To get a clearer picture of what adults do, the next round of Equipped for the Future grants was organized by role. A technical assistance team with expertise in developing occupational skill standards worked with teams coordinated by the three grantees: the National Center for Family Literacy (family role), the Center for Literacy Studies at The University of Tennessee-Knoxville (citizen role), and the University of Maine- Orono (worker role). Together they developed a uniform structured feedback process we used to build consensus on the major responsibilities of adults in each role. Each team worked with an advisory group and state partners to make sure participants in these feedback sessions represented a broad array of effective role performers. Frontline workers as well as supervisors and managers participated in the worker sessions; they were from unionized and nonunionized workplaces, in five different industries, in five states. Participants for the citizen role included a similarly broad range of activists, from "good neighbors," to leaders in community organizations, to public officials. For the parent/family member role, sessions were held in family literacy programs, schools, churches, and on Indian reservations, with parents and family members representing a broad cross- section of cultures, races, ethnicities, and religious backgrounds. Altogether, 1,100 adults participated in sessions to debate, refine and eventually reach consensus on "role maps" that identified a purpose of each and the broad areas of responsibility and key activities essential to carrying out that purpose. Agreement required finding a language that respected differences across culture, race, and religious background, and finding a level of specificity in descriptions that left room for local variation.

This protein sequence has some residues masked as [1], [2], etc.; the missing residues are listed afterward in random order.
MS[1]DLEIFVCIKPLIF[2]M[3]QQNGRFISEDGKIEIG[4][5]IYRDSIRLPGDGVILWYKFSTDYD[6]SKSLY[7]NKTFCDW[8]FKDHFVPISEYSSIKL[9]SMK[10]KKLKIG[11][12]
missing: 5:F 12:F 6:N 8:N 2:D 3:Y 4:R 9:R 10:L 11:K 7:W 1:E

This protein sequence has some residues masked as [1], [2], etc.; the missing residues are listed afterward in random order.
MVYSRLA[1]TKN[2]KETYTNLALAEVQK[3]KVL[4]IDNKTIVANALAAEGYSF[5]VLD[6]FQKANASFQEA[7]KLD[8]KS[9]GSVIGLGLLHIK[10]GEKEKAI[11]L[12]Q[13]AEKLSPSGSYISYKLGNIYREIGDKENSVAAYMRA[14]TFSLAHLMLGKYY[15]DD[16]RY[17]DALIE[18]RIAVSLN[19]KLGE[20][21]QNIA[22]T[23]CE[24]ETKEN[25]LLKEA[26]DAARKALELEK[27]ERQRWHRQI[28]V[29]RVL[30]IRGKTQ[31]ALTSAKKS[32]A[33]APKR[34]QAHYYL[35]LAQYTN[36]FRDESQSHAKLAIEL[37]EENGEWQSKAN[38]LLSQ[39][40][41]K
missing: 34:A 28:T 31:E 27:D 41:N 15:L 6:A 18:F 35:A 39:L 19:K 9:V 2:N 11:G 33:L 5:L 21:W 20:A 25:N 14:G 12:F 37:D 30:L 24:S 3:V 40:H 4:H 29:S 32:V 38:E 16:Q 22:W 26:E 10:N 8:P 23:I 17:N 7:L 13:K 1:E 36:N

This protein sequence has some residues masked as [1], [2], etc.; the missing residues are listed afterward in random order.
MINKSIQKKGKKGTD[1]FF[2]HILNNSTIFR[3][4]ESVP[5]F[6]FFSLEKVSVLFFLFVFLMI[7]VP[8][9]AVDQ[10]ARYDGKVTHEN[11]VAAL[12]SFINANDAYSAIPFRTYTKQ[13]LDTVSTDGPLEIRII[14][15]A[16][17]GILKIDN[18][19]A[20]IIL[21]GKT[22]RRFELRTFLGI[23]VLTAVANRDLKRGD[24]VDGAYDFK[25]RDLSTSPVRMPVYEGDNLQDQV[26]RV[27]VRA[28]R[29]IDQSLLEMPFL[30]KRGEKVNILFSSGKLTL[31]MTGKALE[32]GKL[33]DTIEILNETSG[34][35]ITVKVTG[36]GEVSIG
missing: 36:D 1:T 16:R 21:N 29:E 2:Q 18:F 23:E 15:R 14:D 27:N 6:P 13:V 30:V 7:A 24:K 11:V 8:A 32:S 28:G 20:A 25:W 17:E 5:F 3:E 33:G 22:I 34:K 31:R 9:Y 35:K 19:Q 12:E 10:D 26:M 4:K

These role maps provided a picture of role competence that was our starting point for defining the knowledge and skills that adults need to draw on to carry out their responsibilities as workers, and as members of families and communities. In response to feedback from participants urging us to develop only one set of standards for adult learning, we combined the data collected for all three roles to identify the Equipped for the Future list of necessary skills: the basis for our content standards.